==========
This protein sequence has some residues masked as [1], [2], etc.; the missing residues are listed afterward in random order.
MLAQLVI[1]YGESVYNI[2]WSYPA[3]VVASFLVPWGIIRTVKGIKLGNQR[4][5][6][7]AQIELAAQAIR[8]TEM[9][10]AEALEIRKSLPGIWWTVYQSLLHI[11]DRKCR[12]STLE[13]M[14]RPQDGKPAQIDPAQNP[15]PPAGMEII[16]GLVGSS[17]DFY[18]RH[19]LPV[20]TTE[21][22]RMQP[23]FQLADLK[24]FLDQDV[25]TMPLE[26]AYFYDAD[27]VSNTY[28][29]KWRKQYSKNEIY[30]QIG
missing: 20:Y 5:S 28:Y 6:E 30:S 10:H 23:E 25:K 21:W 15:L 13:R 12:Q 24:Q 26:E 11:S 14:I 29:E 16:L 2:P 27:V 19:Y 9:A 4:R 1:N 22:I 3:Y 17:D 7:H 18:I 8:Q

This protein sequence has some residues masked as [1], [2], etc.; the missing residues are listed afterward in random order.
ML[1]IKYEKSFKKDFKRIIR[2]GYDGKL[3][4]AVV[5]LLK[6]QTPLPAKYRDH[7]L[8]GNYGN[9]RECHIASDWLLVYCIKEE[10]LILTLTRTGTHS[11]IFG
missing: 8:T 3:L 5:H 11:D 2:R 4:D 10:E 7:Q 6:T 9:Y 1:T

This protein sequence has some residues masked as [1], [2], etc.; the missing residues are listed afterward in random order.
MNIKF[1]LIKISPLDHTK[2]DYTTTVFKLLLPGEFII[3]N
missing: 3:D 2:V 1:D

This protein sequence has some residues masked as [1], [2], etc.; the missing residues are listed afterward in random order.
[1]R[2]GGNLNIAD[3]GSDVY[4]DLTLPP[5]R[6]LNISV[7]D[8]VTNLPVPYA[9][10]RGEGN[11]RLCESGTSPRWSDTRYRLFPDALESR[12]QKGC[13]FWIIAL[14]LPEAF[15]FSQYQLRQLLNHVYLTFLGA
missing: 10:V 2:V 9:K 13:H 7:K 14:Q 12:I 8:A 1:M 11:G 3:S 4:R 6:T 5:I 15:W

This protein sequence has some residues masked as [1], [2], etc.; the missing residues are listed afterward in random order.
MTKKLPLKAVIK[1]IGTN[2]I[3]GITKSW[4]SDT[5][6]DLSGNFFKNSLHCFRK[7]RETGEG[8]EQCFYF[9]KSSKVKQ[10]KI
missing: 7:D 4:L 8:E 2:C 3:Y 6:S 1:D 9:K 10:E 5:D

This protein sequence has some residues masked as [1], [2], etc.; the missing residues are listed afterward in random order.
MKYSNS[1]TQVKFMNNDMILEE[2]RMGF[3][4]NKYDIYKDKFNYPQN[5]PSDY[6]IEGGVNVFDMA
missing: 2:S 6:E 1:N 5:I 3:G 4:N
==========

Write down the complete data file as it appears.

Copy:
This protein sequence has some residues masked as [1], [2], etc.; the missing residues are listed afterward in random order.
MLAQLVI[1]YGESVYNI[2]WSYPA[3]VVASFLVPWGIIRTVKGIKLGNQR[4][5][6][7]AQIELAAQAIR[8]TEM[9][10]AEALEIRKSLPGIWWTVYQSLLHI[11]DRKCR[12]STLE[13]M[14]RPQDGKPAQIDPAQNP[15]PPAGMEII[16]GLVGSS[17]DFY[18]RH[19]LPV[20]TTE[21][22]RMQP[23]FQLADLK[24]FLDQDV[25]TMPLE[26]AYFYDAD[27]VSNTY[28][29]KWRKQYSKNEIY[30]QIG
missing: 20:Y 5:S 28:Y 6:E 30:S 10:H 23:E 25:K 21:W 15:L 13:R 12:Q 24:Q 26:E 11:S 14:I 29:E 16:L 2:P 27:V 19:Y 9:A 4:R 1:N 22:I 3:Y 17:D 7:H 18:I 8:Q

This protein sequence has some residues masked as [1], [2], etc.; the missing residues are listed afterward in random order.
ML[1]IKYEKSFKKDFKRIIR[2]GYDGKL[3][4]AVV[5]LLK[6]QTPLPAKYRDH[7]L[8]GNYGN[9]RECHIASDWLLVYCIKEE[10]LILTLTRTGTHS[11]IFG
missing: 8:T 3:L 5:H 11:D 2:R 4:D 10:E 7:Q 6:T 9:Y 1:T

This protein sequence has some residues masked as [1], [2], etc.; the missing residues are listed afterward in random order.
MNIKF[1]LIKISPLDHTK[2]DYTTTVFKLLLPGEFII[3]N
missing: 3:D 2:V 1:D

This protein sequence has some residues masked as [1], [2], etc.; the missing residues are listed afterward in random order.
[1]R[2]GGNLNIAD[3]GSDVY[4]DLTLPP[5]R[6]LNISV[7]D[8]VTNLPVPYA[9][10]RGEGN[11]RLCESGTSPRWSDTRYRLFPDALESR[12]QKGC[13]FWIIAL[14]LPEAF[15]FSQYQLRQLLNHVYLTFLGA
missing: 10:V 2:V 9:K 13:H 7:K 14:Q 12:I 8:A 1:M 11:G 3:S 4:R 6:T 5:I 15:W

This protein sequence has some residues masked as [1], [2], etc.; the missing residues are listed afterward in random order.
MTKKLPLKAVIK[1]IGTN[2]I[3]GITKSW[4]SDT[5][6]DLSGNFFKNSLHCFRK[7]RETGEG[8]EQCFYF[9]KSSKVKQ[10]KI
missing: 7:D 4:L 8:E 2:C 3:Y 6:S 1:D 9:K 10:E 5:D

This protein sequence has some residues masked as [1], [2], etc.; the missing residues are listed afterward in random order.
MKYSNS[1]TQVKFMNNDMILEE[2]RMGF[3][4]NKYDIYKDKFNYPQN[5]PSDY[6]IEGGVNVFDMA
missing: 2:S 6:E 1:N 5:I 3:G 4:N